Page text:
Frag Tanks

What Is A Frag Tank ?

What Is A Frag Tank ?

Today reefers have an almost endless variety of tank designs to choose from. In addition to traditional rectangular tanks such as the Reef Casa Studio 12, there are peninsula tanks, cube tanks and lagoon tanks, as well as many others.  One type of tank that is often overlooked is the frag tank.  Since they are less well known than many other tank style this article will examine what frag tanks are and why a reefer may want to set one up.

As their name implies, frag tanks are tanks that are specifically designed for the growing, storage and transport of coral frags.  While most frag tanks emphasize function over form, others, such as the Reef Casa Frag Tank, are designed to be visually appealing as well.  Most frag tanks are shallower than traditional tanks and may often look like a lagoon style tank.  This makes it easier to add or remove frags and also allows for better light penetration and higher levels of PAR.  They are generally all in one systems, with the filtration and pump hidden in a rear chamber.  Unlike traditional tanks, they do not have a substrate or rockwork so biological filtration is provided by the use of media such as a Bacteria Hotel Block.  Livestock, if present, is usually limited to one or two algae controlling fish and a small cleanup crew.  Because they are used to house coral frags, frag tanks will also include some type of rack to store the corals.  They are generally modular and removable for ease of cleaning.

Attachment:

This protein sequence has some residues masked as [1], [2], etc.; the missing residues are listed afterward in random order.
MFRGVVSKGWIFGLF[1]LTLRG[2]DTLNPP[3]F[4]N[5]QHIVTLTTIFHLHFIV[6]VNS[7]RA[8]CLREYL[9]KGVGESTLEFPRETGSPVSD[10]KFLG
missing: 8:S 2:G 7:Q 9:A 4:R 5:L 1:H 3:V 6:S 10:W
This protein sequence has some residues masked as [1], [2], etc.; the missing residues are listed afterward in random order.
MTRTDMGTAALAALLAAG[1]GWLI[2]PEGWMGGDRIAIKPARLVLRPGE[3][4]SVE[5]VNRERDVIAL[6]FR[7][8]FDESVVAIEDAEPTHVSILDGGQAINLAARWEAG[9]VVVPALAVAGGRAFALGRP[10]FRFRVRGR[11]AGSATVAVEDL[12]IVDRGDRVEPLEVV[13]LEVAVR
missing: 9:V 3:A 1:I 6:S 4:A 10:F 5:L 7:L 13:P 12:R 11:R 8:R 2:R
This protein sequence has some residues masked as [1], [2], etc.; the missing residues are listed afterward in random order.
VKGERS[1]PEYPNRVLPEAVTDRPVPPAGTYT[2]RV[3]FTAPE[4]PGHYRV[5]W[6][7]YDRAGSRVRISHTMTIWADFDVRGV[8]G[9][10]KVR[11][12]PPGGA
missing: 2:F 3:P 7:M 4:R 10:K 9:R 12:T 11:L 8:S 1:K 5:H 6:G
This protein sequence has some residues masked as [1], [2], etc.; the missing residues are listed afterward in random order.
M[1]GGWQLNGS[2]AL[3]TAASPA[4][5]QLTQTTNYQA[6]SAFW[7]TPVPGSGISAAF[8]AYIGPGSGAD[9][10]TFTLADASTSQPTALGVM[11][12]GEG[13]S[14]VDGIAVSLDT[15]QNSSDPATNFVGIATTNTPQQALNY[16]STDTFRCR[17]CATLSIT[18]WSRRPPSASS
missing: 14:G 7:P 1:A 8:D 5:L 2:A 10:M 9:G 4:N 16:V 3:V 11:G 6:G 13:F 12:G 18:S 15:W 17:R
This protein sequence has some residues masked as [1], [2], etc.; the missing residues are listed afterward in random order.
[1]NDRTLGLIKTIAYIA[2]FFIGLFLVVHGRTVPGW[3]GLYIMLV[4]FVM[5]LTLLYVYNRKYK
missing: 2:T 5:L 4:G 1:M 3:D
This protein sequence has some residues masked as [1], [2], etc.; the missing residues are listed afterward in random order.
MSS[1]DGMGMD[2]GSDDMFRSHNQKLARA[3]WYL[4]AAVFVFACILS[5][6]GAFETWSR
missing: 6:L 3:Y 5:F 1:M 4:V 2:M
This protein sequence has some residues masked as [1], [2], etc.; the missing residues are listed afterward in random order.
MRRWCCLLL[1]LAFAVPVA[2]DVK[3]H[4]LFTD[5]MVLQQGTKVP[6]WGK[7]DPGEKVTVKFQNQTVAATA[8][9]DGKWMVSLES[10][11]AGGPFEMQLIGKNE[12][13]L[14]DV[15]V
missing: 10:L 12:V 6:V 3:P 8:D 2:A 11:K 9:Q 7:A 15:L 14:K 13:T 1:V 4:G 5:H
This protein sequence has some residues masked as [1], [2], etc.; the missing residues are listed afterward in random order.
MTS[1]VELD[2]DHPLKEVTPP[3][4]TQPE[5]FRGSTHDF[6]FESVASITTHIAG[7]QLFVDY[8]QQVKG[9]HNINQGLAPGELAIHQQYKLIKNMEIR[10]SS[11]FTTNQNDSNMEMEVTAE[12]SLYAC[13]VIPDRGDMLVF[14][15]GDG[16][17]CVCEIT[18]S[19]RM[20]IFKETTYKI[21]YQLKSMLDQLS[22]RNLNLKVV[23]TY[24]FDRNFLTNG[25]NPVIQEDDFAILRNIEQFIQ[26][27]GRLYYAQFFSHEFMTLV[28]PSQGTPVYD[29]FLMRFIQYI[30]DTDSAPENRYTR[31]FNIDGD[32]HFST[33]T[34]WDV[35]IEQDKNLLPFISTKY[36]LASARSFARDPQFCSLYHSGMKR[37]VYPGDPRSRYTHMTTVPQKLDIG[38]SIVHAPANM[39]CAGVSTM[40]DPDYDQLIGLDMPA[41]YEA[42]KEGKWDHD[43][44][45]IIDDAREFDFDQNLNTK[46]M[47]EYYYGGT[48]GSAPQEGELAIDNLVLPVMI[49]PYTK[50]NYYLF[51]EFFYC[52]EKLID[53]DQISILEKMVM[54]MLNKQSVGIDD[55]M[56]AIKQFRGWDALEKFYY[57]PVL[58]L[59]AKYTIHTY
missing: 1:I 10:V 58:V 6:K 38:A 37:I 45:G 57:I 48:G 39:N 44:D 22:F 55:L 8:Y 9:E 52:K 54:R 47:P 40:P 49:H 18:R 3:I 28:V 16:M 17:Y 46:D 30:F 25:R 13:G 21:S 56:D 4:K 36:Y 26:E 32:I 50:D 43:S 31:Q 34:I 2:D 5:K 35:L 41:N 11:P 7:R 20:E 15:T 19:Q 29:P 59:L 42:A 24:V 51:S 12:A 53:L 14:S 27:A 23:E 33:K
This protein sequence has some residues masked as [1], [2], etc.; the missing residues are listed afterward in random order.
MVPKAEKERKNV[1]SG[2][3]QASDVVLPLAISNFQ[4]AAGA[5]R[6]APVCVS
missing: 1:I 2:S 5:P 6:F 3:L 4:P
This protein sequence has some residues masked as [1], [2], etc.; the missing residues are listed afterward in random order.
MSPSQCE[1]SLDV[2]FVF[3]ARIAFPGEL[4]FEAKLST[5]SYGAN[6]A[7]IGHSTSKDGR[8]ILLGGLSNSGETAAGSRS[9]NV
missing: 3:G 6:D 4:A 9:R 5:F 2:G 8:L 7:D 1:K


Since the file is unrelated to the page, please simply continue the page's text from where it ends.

Certainly not every hobbyist requires a frag tank but they do offer some compelling uses.  Since corals do not have an “off switch”, in mature tanks it is often necessary to trim corals to prevent overgrowth and these frags can be easily glued to a frag plug and stored in a frag tank.  Reefers can then sell or trade these frags to help offset the cost of the hobby.  It is far more convenient, and better for the frags, to cut corals in advance and keep them in a frag tank than to try and frag on demand.  Frag tanks are also useful for transporting corals to trade shows for sale or trade, since it is far simpler to move and set up a 6 gallon frag tank for a day than a 30 gallon system.


While not a necessity for everyone, a frag tank can be very useful for reefers who find themselves with excess corals and need a simple storage and propagation setup.